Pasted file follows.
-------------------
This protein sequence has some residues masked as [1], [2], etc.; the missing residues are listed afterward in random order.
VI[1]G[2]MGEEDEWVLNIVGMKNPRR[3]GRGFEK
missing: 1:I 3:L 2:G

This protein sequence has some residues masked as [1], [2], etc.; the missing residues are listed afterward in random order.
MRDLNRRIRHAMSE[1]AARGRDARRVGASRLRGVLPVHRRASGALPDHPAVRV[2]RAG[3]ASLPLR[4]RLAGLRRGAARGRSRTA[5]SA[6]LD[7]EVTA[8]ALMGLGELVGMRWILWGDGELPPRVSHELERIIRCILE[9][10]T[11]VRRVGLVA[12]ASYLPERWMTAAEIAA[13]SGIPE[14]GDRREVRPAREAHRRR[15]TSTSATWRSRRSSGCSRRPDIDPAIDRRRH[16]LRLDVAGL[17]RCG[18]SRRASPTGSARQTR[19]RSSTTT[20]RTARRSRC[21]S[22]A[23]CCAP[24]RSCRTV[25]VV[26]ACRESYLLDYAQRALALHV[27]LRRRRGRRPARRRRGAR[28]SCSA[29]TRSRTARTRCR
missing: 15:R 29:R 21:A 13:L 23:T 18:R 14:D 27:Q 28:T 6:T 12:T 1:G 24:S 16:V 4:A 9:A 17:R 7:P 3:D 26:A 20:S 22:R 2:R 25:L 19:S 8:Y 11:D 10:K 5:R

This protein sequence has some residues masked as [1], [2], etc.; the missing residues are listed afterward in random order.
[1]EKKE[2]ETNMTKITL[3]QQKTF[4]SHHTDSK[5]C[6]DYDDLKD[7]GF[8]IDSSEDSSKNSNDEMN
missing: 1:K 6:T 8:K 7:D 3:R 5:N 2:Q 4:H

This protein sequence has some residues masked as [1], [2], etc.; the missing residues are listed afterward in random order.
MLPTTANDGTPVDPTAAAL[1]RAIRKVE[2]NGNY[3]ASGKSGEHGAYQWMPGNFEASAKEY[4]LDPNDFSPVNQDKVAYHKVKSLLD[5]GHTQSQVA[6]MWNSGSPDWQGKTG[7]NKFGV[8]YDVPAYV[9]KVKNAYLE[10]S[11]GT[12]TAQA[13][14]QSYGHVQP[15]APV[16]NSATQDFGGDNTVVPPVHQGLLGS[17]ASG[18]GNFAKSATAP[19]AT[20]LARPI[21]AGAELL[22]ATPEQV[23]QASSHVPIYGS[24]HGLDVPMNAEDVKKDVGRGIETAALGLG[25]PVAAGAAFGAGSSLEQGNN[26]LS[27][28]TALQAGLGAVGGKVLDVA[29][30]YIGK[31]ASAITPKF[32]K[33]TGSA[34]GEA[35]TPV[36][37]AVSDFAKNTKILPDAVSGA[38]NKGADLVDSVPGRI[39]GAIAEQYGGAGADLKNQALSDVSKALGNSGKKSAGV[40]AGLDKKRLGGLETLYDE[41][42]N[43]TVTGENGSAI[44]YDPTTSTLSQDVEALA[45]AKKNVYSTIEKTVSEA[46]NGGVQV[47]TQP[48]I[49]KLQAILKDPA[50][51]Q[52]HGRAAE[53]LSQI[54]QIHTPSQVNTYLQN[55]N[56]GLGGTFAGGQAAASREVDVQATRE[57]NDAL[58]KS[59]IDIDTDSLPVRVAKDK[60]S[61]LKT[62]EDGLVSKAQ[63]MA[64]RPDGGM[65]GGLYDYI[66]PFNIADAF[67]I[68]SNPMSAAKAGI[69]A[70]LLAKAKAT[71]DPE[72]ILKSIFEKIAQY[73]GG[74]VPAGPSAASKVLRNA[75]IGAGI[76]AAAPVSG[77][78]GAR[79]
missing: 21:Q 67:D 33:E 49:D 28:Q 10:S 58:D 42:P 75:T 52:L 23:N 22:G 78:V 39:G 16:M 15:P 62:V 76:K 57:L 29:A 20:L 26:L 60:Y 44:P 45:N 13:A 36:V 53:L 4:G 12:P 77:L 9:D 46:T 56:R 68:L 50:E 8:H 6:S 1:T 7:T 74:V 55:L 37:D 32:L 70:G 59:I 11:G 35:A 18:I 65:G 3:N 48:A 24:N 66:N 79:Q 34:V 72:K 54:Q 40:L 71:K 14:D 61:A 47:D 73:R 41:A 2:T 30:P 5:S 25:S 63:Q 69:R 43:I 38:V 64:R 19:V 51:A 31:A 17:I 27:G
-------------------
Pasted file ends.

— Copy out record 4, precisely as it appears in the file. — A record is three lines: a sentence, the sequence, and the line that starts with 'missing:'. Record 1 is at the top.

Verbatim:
This protein sequence has some residues masked as [1], [2], etc.; the missing residues are listed afterward in random order.
MLPTTANDGTPVDPTAAAL[1]RAIRKVE[2]NGNY[3]ASGKSGEHGAYQWMPGNFEASAKEY[4]LDPNDFSPVNQDKVAYHKVKSLLD[5]GHTQSQVA[6]MWNSGSPDWQGKTG[7]NKFGV[8]YDVPAYV[9]KVKNAYLE[10]S[11]GT[12]TAQA[13][14]QSYGHVQP[15]APV[16]NSATQDFGGDNTVVPPVHQGLLGS[17]ASG[18]GNFAKSATAP[19]AT[20]LARPI[21]AGAELL[22]ATPEQV[23]QASSHVPIYGS[24]HGLDVPMNAEDVKKDVGRGIETAALGLG[25]PVAAGAAFGAGSSLEQGNN[26]LS[27][28]TALQAGLGAVGGKVLDVA[29][30]YIGK[31]ASAITPKF[32]K[33]TGSA[34]GEA[35]TPV[36][37]AVSDFAKNTKILPDAVSGA[38]NKGADLVDSVPGRI[39]GAIAEQYGGAGADLKNQALSDVSKALGNSGKKSAGV[40]AGLDKKRLGGLETLYDE[41][42]N[43]TVTGENGSAI[44]YDPTTSTLSQDVEALA[45]AKKNVYSTIEKTVSEA[46]NGGVQV[47]TQP[48]I[49]KLQAILKDPA[50][51]Q[52]HGRAAE[53]LSQI[54]QIHTPSQVNTYLQN[55]N[56]GLGGTFAGGQAAASREVDVQATRE[57]NDAL[58]KS[59]IDIDTDSLPVRVAKDK[60]S[61]LKT[62]EDGLVSKAQ[63]MA[64]RPDGGM[65]GGLYDYI[66]PFNIADAF[67]I[68]SNPMSAAKAGI[69]A[70]LLAKAKAT[71]DPE[72]ILKSIFEKIAQY[73]GG[74]VPAGPSAASKVLRNA[75]IGAGI[76]AAAPVSG[77][78]GAR[79]
missing: 21:Q 67:D 33:E 49:D 28:Q 10:S 58:D 42:P 75:T 52:L 23:N 22:G 78:V 39:G 16:M 15:P 62:V 76:K 57:L 29:A 20:L 26:L 60:Y 44:P 45:N 13:A 36:V 53:L 4:G 12:P 77:L 9:D 46:T 56:R 68:L 50:E 8:H 6:S 1:T 7:T 74:V 55:L 37:D 32:L 70:G 59:I 11:G 35:A 18:I 65:G 3:N 48:A 24:N 66:N 79:Q 34:V 72:K 54:Q 40:L 71:K 14:D 61:A 47:D 73:R 41:A 2:T 30:P 5:S 25:S 63:Q 69:R 43:I 38:V 64:R 19:V 51:A 31:A 17:I 27:G